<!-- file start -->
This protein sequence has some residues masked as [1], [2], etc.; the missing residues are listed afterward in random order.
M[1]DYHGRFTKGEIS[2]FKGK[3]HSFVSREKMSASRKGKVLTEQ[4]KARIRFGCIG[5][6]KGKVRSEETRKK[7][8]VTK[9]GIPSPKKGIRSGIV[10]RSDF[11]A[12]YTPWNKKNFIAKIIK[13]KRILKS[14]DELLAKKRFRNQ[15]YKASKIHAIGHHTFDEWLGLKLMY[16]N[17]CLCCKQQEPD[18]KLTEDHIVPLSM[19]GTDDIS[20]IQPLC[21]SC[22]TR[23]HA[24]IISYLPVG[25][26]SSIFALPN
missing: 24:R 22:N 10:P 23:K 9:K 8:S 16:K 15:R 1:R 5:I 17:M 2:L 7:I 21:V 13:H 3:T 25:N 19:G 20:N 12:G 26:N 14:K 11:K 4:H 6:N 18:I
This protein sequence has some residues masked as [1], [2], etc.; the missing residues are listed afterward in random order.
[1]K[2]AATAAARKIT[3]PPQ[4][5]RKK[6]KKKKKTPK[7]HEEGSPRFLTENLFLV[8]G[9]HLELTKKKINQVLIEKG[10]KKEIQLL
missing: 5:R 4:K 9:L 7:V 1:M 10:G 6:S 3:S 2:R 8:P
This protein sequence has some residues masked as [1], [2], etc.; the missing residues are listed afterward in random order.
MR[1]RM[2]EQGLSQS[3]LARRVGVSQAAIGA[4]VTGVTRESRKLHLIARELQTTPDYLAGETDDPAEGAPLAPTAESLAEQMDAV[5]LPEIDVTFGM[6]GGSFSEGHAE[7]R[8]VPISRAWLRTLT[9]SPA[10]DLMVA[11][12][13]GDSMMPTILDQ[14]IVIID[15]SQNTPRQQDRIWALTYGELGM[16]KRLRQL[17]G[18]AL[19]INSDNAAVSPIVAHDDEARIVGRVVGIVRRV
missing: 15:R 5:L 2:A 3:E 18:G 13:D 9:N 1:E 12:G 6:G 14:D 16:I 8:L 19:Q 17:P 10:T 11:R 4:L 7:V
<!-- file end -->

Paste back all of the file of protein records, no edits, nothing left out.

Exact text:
This protein sequence has some residues masked as [1], [2], etc.; the missing residues are listed afterward in random order.
M[1]DYHGRFTKGEIS[2]FKGK[3]HSFVSREKMSASRKGKVLTEQ[4]KARIRFGCIG[5][6]KGKVRSEETRKK[7][8]VTK[9]GIPSPKKGIRSGIV[10]RSDF[11]A[12]YTPWNKKNFIAKIIK[13]KRILKS[14]DELLAKKRFRNQ[15]YKASKIHAIGHHTFDEWLGLKLMY[16]N[17]CLCCKQQEPD[18]KLTEDHIVPLSM[19]GTDDIS[20]IQPLC[21]SC[22]TR[23]HA[24]IISYLPVG[25][26]SSIFALPN
missing: 24:R 22:N 10:P 23:K 9:K 8:S 16:K 15:R 1:R 5:I 17:M 2:L 7:I 21:V 13:H 3:T 25:N 19:G 20:N 12:G 26:N 14:K 11:K 4:H 6:N 18:I
This protein sequence has some residues masked as [1], [2], etc.; the missing residues are listed afterward in random order.
[1]K[2]AATAAARKIT[3]PPQ[4][5]RKK[6]KKKKKTPK[7]HEEGSPRFLTENLFLV[8]G[9]HLELTKKKINQVLIEKG[10]KKEIQLL
missing: 5:R 4:K 9:L 7:V 1:M 10:G 6:S 3:S 2:R 8:P
This protein sequence has some residues masked as [1], [2], etc.; the missing residues are listed afterward in random order.
MR[1]RM[2]EQGLSQS[3]LARRVGVSQAAIGA[4]VTGVTRESRKLHLIARELQTTPDYLAGETDDPAEGAPLAPTAESLAEQMDAV[5]LPEIDVTFGM[6]GGSFSEGHAE[7]R[8]VPISRAWLRTLT[9]SPA[10]DLMVA[11][12][13]GDSMMPTILDQ[14]IVIID[15]SQNTPRQQDRIWALTYGELGM[16]KRLRQL[17]G[18]AL[19]INSDNAAVSPIVAHDDEARIVGRVVGIVRRV
missing: 15:R 5:L 2:A 3:E 18:G 13:D 9:N 1:E 12:G 6:G 14:D 16:I 8:L 19:Q 17:P 10:T 11:R 4:L 7:V